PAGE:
As a native Midwesterner, prairie plants have always been part of my garden lexicon. The sight of swaying grasses, wildflowers swarmed by bees and butterflies and fall's golden-orange hues very much root me to home. But prairie plants can get BIG and some of them like to spread, so finding just the right prairie denizens for an urban garden can be a challenge.
Here are six prairie plants that look at home in almost any size garden. Most of these like full sun and need little or no extra fertilizer. They are easy-care garden superstars.
Joe Pye weed (Eutrochium purpureum)
Native Joe Pye weed grows 5 to 8 feet tall from a narrow base, bursting into fluffy pink bloom in late summer. The stems are nearly red in color, adding to the drama of the plant, which is best placed in the back of a large border. It attracts many butterflies, bees and moths.
If the species Joe Pye weed is too large for your garden, a new cultivar called ‘Little Joe’ may be just what you need. It grows 3 to 4 feet tall with deep pink blooms and a neat upright habit. It’s a wonderful addition to the cutting garden, too, as its stiff stems stand up well in a vase.
False blue indigo (Baptisia australis)
In a small garden, false blue indigo could replace a shrub. It grows about 4 feet tall and 3 to 4 feet wide with interesting gray-green foliage. In early summer, it sends up tall spikes covered with purple pea-like flowers that bees adore. (If you prefer white flowers, try Baptisia alba.) After bloom, it sets seedpods, which are almost black. The pods cling to the plant all winter and the seeds inside the pods will sometimes rattle in the wind.
Baptisia tolerates drought well. While the species baptisias are lovely, plant breeders have introduced many new false indigos, with blooms in yellow or two-toned purple and white. Some are smaller, too, for those who have tiny gardens. My favorites are from the Decadence® series by Proven Winners, especially ‘Lemon Meringue.’
Rose milkweed (Asclepias incarnata)
If you want monarch butterflies in your garden, plant milkweed. It’s the plant monarch caterpillars feed on when they are young. Of the many species of Asclepias, this one is truly garden-worthy.
It does not spread as rampantly as some milkweeds and the plant has a neat appearance and beautiful, long-lasting rosy pink blooms. It stands about 3 feet tall in a vase shape. You may notice some caterpillar damage on the leaves, but that’s a good thing! As a native, Rose milkweed grows in marshes as well as prairies. It tolerates wet soils well but may struggle in dry areas.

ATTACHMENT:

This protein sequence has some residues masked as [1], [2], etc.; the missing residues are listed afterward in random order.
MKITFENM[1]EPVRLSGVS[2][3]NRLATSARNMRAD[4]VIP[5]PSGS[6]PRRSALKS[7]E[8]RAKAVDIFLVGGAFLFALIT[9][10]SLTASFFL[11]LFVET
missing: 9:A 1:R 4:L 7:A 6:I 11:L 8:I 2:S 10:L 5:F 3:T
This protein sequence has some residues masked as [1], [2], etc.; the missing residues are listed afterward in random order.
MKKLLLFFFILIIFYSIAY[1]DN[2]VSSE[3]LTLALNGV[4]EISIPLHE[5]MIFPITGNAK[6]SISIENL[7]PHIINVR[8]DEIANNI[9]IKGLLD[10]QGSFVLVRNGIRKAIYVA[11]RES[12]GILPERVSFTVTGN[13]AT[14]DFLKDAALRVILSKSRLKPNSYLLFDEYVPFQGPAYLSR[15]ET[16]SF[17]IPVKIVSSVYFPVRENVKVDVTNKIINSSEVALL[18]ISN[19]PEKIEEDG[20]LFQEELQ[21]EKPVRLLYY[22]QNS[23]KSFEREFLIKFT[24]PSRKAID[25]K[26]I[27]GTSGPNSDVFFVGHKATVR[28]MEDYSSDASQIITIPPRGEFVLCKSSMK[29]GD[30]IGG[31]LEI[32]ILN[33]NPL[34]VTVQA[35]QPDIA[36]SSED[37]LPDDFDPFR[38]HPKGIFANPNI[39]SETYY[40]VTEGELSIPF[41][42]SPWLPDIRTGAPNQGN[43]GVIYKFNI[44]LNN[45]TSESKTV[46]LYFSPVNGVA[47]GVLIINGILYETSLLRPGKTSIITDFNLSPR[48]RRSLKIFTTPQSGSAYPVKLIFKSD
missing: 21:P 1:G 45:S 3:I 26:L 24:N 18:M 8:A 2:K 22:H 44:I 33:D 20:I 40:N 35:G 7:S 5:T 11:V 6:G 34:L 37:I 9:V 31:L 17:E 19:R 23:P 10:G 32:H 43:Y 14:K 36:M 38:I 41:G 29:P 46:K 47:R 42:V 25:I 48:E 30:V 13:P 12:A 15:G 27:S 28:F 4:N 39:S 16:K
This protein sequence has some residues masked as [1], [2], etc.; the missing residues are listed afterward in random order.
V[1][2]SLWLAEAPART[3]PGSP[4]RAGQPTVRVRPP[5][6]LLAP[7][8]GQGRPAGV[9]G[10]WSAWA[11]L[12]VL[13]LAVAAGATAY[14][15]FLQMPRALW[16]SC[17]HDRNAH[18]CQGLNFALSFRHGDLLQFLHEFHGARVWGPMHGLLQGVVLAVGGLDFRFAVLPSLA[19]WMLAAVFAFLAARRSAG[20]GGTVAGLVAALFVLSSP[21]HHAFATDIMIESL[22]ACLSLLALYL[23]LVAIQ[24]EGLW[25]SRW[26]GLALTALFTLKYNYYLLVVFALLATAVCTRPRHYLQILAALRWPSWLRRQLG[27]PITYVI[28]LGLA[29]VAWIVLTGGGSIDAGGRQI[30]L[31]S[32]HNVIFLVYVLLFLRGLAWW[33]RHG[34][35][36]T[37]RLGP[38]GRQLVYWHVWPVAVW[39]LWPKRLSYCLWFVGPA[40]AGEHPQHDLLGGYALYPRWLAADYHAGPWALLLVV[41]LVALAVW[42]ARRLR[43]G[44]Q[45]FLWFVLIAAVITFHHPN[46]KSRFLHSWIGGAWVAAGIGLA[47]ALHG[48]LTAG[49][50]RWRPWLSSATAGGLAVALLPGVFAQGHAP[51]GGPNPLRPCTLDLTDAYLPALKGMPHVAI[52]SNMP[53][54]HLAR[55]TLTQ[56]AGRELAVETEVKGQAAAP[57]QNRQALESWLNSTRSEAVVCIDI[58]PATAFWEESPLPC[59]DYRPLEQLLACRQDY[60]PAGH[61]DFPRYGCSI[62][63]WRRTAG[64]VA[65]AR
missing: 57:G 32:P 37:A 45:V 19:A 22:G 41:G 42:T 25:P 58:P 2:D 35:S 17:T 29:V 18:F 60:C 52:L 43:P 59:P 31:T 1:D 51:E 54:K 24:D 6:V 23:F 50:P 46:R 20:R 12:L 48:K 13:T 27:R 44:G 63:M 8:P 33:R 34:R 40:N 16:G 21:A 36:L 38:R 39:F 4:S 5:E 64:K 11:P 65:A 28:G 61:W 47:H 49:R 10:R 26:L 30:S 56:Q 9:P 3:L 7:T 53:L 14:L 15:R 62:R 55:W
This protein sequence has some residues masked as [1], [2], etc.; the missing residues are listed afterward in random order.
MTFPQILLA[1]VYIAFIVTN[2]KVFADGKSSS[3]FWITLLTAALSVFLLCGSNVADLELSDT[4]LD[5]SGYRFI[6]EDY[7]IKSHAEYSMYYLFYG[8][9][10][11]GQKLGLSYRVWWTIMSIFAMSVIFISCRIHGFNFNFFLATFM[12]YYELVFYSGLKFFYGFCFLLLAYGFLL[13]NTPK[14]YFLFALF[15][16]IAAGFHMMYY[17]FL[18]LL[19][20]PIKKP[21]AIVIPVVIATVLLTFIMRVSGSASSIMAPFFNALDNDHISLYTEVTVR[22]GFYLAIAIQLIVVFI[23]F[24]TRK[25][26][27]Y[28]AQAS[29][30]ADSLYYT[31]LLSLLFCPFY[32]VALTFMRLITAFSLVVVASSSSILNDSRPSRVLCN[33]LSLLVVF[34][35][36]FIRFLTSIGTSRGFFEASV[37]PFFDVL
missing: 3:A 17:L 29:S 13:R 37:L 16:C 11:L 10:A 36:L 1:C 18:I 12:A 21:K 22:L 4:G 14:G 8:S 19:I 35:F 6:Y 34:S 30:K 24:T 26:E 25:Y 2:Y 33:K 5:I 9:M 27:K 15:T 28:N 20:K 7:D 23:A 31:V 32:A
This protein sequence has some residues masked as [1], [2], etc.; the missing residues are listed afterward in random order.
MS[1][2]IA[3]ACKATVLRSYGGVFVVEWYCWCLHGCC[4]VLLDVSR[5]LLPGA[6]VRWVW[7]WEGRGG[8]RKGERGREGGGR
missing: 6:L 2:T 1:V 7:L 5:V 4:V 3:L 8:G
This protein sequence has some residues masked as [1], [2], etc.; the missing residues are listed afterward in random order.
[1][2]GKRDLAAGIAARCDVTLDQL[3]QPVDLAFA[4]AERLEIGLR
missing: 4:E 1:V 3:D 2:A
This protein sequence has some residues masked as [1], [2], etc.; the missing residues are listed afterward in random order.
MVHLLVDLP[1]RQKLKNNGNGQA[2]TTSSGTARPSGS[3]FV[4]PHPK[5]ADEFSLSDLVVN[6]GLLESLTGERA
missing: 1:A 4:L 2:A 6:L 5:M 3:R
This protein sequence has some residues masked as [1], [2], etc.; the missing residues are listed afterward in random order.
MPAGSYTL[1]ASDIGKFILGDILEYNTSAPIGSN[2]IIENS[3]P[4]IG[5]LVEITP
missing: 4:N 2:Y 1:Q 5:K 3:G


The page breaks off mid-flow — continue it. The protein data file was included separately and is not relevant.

Blazing star (Liatris spp)
This prairie plant is a magnet for all types of pollinators and works beautifully in a garden border. A member of the aster family, blazing star sports purple blooms from July through August in the Upper Midwest.
Common blazing star (Liatris spicata) has bottle-brush flowers, while prairie blazing star (Liatris pycnostachya) is taller with narrower blooms and meadow blazing star (Liatris ligulistylis) has clumps of bloom on its stalk. The cultivar ‘Kobold’ is a more compact blazing star that looks great in smaller gardens and is widely available.
Little bluestem (Schizachyrium scoparium)
Nothing evokes the prairie like ornamental grasses. While some prairie grasses grow 8 feet tall, little bluestem stays a reasonable size and adds some drama to the garden. This is a warm season grass, so it doesn’t emerge until after temperatures warm up in late spring.
Initially, the plant’s leaves have a bluish cast and form a short clump. As the season progresses, the plant sends up rosy gold seed stalks. It tops out at 3 to 4 feet tall and 2 to 3 feet wide. Several new cultivars have been introduced in the past few years that offer deeper color or more compact size. Little bluestem doesn’t like overly fertile soil, so put this one where nothing else grows!
Prairie dropseed (Sporobolus heterolepsis)
This petite grass is ideal for urban gardens. Its soft foliage emerges in spring with a drooping habit, covering an area about 2-feet squared. A row of prairie dropseed makes a perfect edging plant for perennial beds and borders. In late summer, it sends up flower stalks with tan-pink blooms.
Brush your hands against the flowers and they release a fragrance, which reminds some people of cilantro. Once established, prairie dropseed requires almost no care. Cut it back each spring, and leave it alone. Like the other prairie plants, prairie dropseed is wildlife friendly. Birds will eat the seeds and native bees may overwinter in the grass.
Why not consider adding some natives of the prairie to your garden for maximum style with minimal effort?
Photos: © Mary Schier